Old doors and windows are wonderful in the garden. Have a look at these ideas to use doors or windows in landscaping. They can be used as garden doors or creative outdoor art.
Reusing Old Doors and Windows
Doors and windows too leaky and creaky to be useful? Give them a new life in the garden.
Whether you like them rustic or painted, there are plenty of ways to use them as structures and art.
Here’s some ideas to get you started.
1. Old doors converted into garden arbor
This door arbor was created by Empress of Dirt reader Dawn and her husband. I think it’s particularly striking with the contrast of the painted doors and stained wooden top rails.
This next one is from the book, Upcycling Outdoors by Max McMurdo.
2. Custom garden gate doors with decorative metal inserts
This obviously is not a junk find, but it’s a neat idea for defining different areas of the garden where privacy and security are not an issue. Note to self: always make these openings wide enough to fit any standard equipment you may need later. You can find fence inserts here on Amazon.
3. Picture frame artist easel
This idea started popping up in gardens a few years ago: take and old picture frame or window (without glass), a wooden easel, and create an art scene. This one has a floral painting on it but some use the see-through area to show the garden as the art.
Black Door with Mirror
Bold green door: this one was in a garden nursery:
4. Stained glass windows in the garden
Related: Creative Garden Gate Ideas.
This is another smart idea for defining different spaces in the garden plus adding some color and interest.
5. Mirrored windows in the garden
If a shed doesn’t have a window, create one with an old window frame and/or some mirrors. Here they’ve added shutters and a flower pot window box.
There’s more on using mirrors in the garden here.
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Here I created an optical illustion garden mirror to look like an open door. Next is the tiny version for my miniature garden:
Here’s a mirror on a brick patio wall:
6. Brightly painted window frame
Paint an old window and use it to add some interest to the garden. Easy!
7. Window frame planted with succulents
This was created by Alex Mitchell, author of the book, Gardening on a Shoestring.
See the DIY Framed Succulents tutorial here.
Vertical succulent planters have become very popular in recent years. The top one uses a picture frame. The bottom one is made with a window frame.
8. Old window with frosted design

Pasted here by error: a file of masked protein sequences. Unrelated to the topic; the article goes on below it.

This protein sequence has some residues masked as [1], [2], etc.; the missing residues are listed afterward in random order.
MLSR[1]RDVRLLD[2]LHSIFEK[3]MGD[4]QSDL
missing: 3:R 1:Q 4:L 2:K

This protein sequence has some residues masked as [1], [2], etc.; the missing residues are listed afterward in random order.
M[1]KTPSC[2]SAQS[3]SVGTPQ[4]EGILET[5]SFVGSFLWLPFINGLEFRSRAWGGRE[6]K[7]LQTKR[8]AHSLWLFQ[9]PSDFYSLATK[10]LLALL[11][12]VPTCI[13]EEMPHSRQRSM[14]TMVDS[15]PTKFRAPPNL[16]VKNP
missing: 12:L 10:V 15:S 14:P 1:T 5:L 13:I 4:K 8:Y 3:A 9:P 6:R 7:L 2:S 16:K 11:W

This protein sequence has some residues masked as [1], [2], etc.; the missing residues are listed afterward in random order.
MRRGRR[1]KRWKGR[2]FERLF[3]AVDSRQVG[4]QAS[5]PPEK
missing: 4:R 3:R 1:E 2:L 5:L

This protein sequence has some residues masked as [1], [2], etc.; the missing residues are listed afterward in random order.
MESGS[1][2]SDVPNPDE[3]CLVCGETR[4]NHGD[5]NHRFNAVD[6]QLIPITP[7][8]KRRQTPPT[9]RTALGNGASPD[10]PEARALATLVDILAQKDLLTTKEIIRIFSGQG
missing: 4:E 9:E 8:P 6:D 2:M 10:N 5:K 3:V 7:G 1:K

Broken window? No problem. The two remaining glass panes have an etched design to turn it into a garden art piece. You can buy etched window films ready made or make your own (link goes to my affiliate account at Amazon.com) .
9. Plain window on fence
Sometimes plain is best. This old window breaks up the monotony of the long wooden fence.
10. Faux Doors and Windows
I saw these ones on a garden tour. They’re so nicely done!
See more here: Faux Doors and Windows on a Fence.
Here I used a plain window and dressed it up with a watering can, a moon face, and a window box.
12. Old doors for garden gate
This was a favourite idea I saw on a garden tour. Using barn door hardware (you can get it here), they hung two old doors to mark the entrance to the garden. This style allows a nice wide entry point for getting equipment in and out, and the wood definitely adds old charm to an otherwise very modern looking garden.
13. Old door as focal point
This is a really simple way to hide an eyesore in the garden and create a focal point: put a door there. This one is from Empress of Dirt Facebook reader Susan.
14. Old window with shutters
This is from my garden. The window frame and shutters came from the garbage and thrift shop on a lucky day where the sizes matched perfectly.
15. Old doors on garden deck
I took this photo on one of my first garden tours. These old salvaged doors launched my own garden junk fever.
16. Bird-Inspired Repuposed Window Art
This piece was created by Barb Rosen of Our Fairfield Home and Garden. The free instructions are here.
17. Paint It
I found this old farm door at the side of the road.
Sometimes it just takes a coat of paint in a pretty colour. Lean the door against a fence or wall and call it art. I do. Can you see me there?
Here’s an industrial convex mirror hanging on the side of a garage. I love these!
This shares how to safely use mirrors in the garden plus my tip for mirrors that can withstand the weather.
~Melissa the Empress of Dirt ♛